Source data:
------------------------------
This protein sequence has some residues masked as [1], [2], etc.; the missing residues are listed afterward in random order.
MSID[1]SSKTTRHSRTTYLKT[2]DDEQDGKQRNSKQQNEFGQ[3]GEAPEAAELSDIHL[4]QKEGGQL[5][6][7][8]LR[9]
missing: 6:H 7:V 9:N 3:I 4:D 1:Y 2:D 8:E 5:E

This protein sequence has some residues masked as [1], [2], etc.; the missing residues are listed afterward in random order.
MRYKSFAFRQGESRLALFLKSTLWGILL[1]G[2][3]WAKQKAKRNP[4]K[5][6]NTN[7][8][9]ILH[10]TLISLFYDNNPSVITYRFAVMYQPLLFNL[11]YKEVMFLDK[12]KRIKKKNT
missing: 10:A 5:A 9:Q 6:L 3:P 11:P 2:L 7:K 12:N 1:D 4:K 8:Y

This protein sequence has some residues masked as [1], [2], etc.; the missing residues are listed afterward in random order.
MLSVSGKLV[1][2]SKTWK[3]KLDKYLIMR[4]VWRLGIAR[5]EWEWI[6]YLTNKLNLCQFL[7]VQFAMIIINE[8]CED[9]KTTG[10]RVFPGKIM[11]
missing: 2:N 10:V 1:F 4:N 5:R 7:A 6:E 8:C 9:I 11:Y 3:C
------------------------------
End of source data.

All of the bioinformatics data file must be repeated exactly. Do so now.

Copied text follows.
This protein sequence has some residues masked as [1], [2], etc.; the missing residues are listed afterward in random order.
MSID[1]SSKTTRHSRTTYLKT[2]DDEQDGKQRNSKQQNEFGQ[3]GEAPEAAELSDIHL[4]QKEGGQL[5][6][7][8]LR[9]
missing: 6:H 7:V 9:N 3:I 4:D 1:Y 2:D 8:E 5:E

This protein sequence has some residues masked as [1], [2], etc.; the missing residues are listed afterward in random order.
MRYKSFAFRQGESRLALFLKSTLWGILL[1]G[2][3]WAKQKAKRNP[4]K[5][6]NTN[7][8][9]ILH[10]TLISLFYDNNPSVITYRFAVMYQPLLFNL[11]YKEVMFLDK[12]KRIKKKNT
missing: 10:A 5:A 9:Q 6:L 3:P 11:P 2:L 7:K 12:N 1:D 4:K 8:Y

This protein sequence has some residues masked as [1], [2], etc.; the missing residues are listed afterward in random order.
MLSVSGKLV[1][2]SKTWK[3]KLDKYLIMR[4]VWRLGIAR[5]EWEWI[6]YLTNKLNLCQFL[7]VQFAMIIINE[8]CED[9]KTTG[10]RVFPGKIM[11]
missing: 2:N 10:V 1:F 4:N 5:R 7:A 6:E 8:C 9:I 11:Y 3:C